October 3, 2009

Diagra and Cubicula

I was down at Eureka talking to the owner, David, one day, and he was telling me about a puzzle called Diagra from Vinco. It was in the glass cabinet, so I assumed it was pretty expensive, but I never quite understood what it was just based on looking at it. David told me that it was an assembly puzzle where you use the 9 different pieces to create different shapes. This sounded great to me, because it was multiple puzzles in one, so I decided to pick it up since it only ended up being $30.

It is a nice looking puzzle that is quite precisely made, as is typically the case with Vinco products. The finish is natural with a number of different colored woods used, which makes for a nice looking puzzle. Each of the nine pieces has a hollow area and a square nub sticking out of the side. This nub sticks into the hollow area of another piece, but it only fits in a certain way due to the angle

The tricky thing about making the various shapes is doing it in such a way so that the final piece you put in will fit with both the piece in front of it and the piece behind it. Because of this design, you end up forming a directed path that leads you through all of the cubes of each shape. I took advantage of this idea when solving it, because with all shapes there is only one path that you can take through all of the cubes once that returns to the starting point. Here is a picture of the different shapes you can make.

I had a lot of fun solving this puzzle. I think it took me about a week to solve all the different shapes. Some of them have more than one solution, but I don't really get much joy from finding multiple solutions unless there is something really unique about the different solutions.

As I mentioned in my entry about Schalenquader yesterday, my algorithm to solve this type of puzzle is quite systematic. Usually I will try things randomly for 5-10 minutes and if that approach doesn't work, I will apply a more systematic approach. Here's what I did for Diagra:
  • Organize the pieces in some manner so that you can put them in order, this helps me keep track of which ones I have tried and which ones I haven't.
  • Pick an initial piece to start with and choose a location for it within the shape that would work.
  • Pick the first piece in the order and add it to the starting piece, if this doesn't work, move on to the second piece in the order, etc.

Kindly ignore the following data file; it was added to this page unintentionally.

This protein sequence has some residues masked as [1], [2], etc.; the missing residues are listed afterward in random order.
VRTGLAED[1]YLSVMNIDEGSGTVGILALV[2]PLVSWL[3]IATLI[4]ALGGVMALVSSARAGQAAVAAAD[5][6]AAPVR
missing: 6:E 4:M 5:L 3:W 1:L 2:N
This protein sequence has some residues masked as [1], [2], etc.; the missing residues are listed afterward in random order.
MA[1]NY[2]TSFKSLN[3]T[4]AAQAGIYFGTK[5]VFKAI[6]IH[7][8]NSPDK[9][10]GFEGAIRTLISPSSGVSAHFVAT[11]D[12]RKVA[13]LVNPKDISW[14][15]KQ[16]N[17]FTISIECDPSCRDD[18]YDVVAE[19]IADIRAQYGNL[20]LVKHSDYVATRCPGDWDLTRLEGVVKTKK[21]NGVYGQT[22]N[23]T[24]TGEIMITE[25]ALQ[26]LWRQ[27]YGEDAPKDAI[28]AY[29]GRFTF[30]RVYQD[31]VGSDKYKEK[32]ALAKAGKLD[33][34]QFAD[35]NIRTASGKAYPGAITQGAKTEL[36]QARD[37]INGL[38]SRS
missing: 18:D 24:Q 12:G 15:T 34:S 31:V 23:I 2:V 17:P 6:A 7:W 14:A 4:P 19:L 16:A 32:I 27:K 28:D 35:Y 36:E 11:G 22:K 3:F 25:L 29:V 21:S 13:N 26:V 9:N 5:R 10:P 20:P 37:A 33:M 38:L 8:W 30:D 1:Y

• If no piece works remove the last piece and try the next piece in the order.
  • If you don't find a solution with the initial piece in the starting position you selected, move the initial piece to another starting position.
Hope that makes sense! I'm curious as to how other people approach this type of puzzle. Do you do something like this or do you have a different way of doing it?

Anyways, I had a good time with this puzzle, it kept me busy for a good long time and was quite well made. The only downside is that I can't figure out how to pronounce the name in a way that doesn't make people think 'Viagra' immediately.

I enjoyed this puzzle so much that I looked on Vinco's site and found out that they had a whole series of puzzles like this. Click on the picture on the right for a full list of these puzzles and the shapes they can make. I was particularly attracted to the one named Cubicula, because it was rated as a 5+ on Vinco's difficulty scale of 1 through 5 in the instruction booklet! Also, I liked the way the puzzle looked: when two pieces are joined it looks like four layers that are joined to create a cube. Luckly, this puzzle was in stock at Eureka, so I went by and purchased it.

This one was also quite cool, the pieces fit together in a completely different way than with Diagra, so it was interesting learning how they interacted. Interestingly, unlike Diagra, some of the pieces in Cubicula are much more versatile than others, meaning they can be used in a number of situations while others had much more specific uses. My algorithm worked for this as well, though there were a lot more options so it took me quite a bit longer (depending on how lucky I got with my starting position).

Overall, I would highly recommend both of these puzzles if you enjoy assembly puzzles. They are a bit challenging though, but I'm sure you're up for it! Great value for the money and a lot of fun.

Tomorrow, I'll write about a few more Hanayamas, another by Oskar van Deventer and a simple one that can be deceptively challenging.

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